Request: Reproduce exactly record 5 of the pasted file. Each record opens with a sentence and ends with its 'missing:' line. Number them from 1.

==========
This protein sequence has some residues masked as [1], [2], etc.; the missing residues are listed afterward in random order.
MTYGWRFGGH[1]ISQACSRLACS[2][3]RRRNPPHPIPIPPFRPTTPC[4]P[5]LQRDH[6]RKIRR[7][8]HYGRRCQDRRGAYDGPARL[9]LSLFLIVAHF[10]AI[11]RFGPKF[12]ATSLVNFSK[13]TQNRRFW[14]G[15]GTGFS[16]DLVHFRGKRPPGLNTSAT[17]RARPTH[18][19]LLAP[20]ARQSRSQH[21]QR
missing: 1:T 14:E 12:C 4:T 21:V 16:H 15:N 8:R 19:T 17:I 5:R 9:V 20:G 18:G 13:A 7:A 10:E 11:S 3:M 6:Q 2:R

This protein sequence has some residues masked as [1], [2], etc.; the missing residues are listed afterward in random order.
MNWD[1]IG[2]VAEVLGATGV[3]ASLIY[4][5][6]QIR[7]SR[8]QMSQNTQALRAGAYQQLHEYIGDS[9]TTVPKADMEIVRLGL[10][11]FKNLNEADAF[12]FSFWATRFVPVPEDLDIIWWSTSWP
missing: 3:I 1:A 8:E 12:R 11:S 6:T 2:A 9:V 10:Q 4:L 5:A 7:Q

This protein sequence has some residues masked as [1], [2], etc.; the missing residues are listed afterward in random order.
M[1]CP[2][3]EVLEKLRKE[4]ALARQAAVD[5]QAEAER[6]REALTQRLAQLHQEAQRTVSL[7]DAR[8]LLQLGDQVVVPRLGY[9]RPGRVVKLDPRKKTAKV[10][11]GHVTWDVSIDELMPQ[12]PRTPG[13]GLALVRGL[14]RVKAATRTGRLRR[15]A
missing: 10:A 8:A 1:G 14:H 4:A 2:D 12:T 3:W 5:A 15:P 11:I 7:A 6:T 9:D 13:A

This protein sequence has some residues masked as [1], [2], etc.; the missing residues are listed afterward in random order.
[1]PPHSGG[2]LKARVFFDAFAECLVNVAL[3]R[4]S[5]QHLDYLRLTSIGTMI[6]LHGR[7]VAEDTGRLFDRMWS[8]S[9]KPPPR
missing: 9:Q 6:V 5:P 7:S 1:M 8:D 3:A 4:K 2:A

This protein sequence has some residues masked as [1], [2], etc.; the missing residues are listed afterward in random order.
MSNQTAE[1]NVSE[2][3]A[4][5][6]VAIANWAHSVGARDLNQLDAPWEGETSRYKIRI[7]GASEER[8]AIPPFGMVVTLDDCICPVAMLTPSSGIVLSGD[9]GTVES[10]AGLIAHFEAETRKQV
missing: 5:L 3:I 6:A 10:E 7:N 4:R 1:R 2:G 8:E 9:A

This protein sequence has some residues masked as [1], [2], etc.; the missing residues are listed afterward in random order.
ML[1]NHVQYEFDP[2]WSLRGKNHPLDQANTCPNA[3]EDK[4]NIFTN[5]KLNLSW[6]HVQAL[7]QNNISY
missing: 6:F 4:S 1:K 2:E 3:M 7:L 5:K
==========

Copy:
This protein sequence has some residues masked as [1], [2], etc.; the missing residues are listed afterward in random order.
MSNQTAE[1]NVSE[2][3]A[4][5][6]VAIANWAHSVGARDLNQLDAPWEGETSRYKIRI[7]GASEER[8]AIPPFGMVVTLDDCICPVAMLTPSSGIVLSGD[9]GTVES[10]AGLIAHFEAETRKQV
missing: 5:L 3:I 6:A 10:E 7:N 4:R 1:R 2:G 8:E 9:A